Thousands Demonstrate Against Education Cuts
PHILADELPHIA (AP) – Thousands of demonstrators statewide took to the streets Wednesday to protest education cuts they say have decimated school districts across Pennsylvania, and they called for lawmakers to reject further reductions Gov. Tom Corbett proposes for next year.
A total of 25 people were arrested during massive demonstrations in Philadelphia and Pittsburgh as they blocked traffic downtown in both cities, police said. Hundreds more demonstrated at the Capitol in Harrisburg, and organizers said similar rallies were scheduled in cities including Doylestown, Hollidaysburg, Bethlehem, Hazleton, and Greensburg.
“We’re demanding that education funding be restored and that they take back this plan to privatize Philadelphia schools, stop threatening to lay off thousands of workers and instead sit down with parents, sit down with workers, sit down with elected officials and figure out a plan that saves our schools,’’ said Gabe Morgan, Pennsylvania director of the Service Employees International Union chapter 32BJ, which organized the rally in Philadelphia.
Saying the state can’t afford to spend more money, the governor suggested last week that school districts dip deeper into their reserves to avoid cutting programs.
State aid for public school instruction and operations this fiscal year, Corbett’s first budget year, shrank by about $860 million, or more than 10 percent. His $27.1 billion budget plan for the fiscal year beginning July 1 would hold most public school aid relatively flat, but eliminate a $100 million grant that helps underwrite full-day kindergarten.
A $27.7 billion budget proposal that passed the Senate earlier this month would add $50 million for the grant program, plus another $50 million for distressed school districts.
Corbett spokesman Kevin Harley on Wednesday attributed this year’s funding losses to the end of federal stimulus money, and noted that about 40 percent of the state’s general budget is devoted to education.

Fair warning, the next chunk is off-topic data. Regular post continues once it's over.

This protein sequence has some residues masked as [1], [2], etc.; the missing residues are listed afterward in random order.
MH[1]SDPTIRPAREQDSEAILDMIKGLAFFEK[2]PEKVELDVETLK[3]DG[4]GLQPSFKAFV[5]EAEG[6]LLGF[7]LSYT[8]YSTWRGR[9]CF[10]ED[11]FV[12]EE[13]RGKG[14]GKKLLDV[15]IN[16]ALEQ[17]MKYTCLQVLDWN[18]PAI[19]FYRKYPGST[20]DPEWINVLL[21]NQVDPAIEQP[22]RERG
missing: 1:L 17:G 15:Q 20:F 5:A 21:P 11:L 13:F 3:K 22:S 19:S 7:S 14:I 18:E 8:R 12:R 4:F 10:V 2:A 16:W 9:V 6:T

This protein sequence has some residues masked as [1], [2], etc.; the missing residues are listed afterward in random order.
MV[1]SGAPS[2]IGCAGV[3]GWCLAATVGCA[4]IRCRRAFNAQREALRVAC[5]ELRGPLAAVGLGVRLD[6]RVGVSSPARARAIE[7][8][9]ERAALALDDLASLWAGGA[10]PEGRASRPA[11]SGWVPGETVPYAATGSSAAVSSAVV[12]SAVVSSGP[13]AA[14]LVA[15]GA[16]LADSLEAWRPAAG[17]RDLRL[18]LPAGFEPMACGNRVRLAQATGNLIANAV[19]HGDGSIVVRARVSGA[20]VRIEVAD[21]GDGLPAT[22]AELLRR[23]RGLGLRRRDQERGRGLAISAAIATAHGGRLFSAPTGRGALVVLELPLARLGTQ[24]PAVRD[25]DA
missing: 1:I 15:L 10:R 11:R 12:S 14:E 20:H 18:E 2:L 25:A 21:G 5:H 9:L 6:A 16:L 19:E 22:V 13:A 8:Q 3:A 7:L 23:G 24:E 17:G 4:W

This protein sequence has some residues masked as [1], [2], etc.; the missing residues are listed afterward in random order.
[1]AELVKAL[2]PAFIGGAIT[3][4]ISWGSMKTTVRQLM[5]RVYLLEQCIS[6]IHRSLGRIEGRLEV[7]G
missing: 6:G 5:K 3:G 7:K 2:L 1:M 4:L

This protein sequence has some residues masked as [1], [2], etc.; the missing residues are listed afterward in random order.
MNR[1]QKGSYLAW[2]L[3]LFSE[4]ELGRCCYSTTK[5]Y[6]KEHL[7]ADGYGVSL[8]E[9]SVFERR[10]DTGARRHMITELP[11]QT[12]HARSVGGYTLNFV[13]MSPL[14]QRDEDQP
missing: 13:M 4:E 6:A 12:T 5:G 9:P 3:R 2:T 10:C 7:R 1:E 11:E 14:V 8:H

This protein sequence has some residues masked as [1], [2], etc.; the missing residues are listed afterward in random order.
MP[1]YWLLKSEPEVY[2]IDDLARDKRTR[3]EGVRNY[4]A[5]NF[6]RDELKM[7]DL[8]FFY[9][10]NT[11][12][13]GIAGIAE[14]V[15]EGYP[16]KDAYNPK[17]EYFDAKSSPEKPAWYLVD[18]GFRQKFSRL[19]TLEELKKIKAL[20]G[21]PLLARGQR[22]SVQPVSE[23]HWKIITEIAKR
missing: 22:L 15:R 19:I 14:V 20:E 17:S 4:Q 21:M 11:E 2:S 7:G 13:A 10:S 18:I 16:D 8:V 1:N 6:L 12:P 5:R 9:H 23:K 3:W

“Pennsylvania taxpayers now pay more toward basic education than at any time in the state’s history,’’ Harley said in a statement.
About 200 protesters marched to the governor’s office in Pittsburgh. Eleven people were charged with obstructing traffic, according to police spokeswoman Diane Richard.
In Philadelphia, hundreds of protesters from SEIU 32BJ and several other district unions – plus concerned parents and community members – marched about a mile up Broad Street from City Hall to school district headquarters where they chanted, “Shame on you!’’
The district suffered through more than $700 million in cuts this year, and is considering a radical overhaul that would close 40 buildings, cut hundreds of administrative jobs and allow outside companies to manage “ networks’’ of schools.
SEIU 32BJ represents about 3,000 bus drivers, custodians and others in the school district. Most members have received layoff notices as the district seeks to negotiate $ 50 million in union givebacks to help balance next year’s $218 million deficit.
Protester Melanie Sullivan, who said she spent 15 years working on Philadelphia school buses and 10 years helping special education students, is among those receiving a layoff notice.
“And for 25 years of doing a good job to get a layoff letter, I don’t quite understand that. Just to get cheaper workers?’’ Sullivan said. “I’d like to know are you worried about the cost ... or are you worried about the children? I feel as though the children should come first.’’
Morgan, the state 32BJ director, and five other union members – including local president George Ricchezza – were among 14 people arrested peacefully as the group marched back to City Hall from district headquarters. A police spokeswoman could not immediately confirm the charges.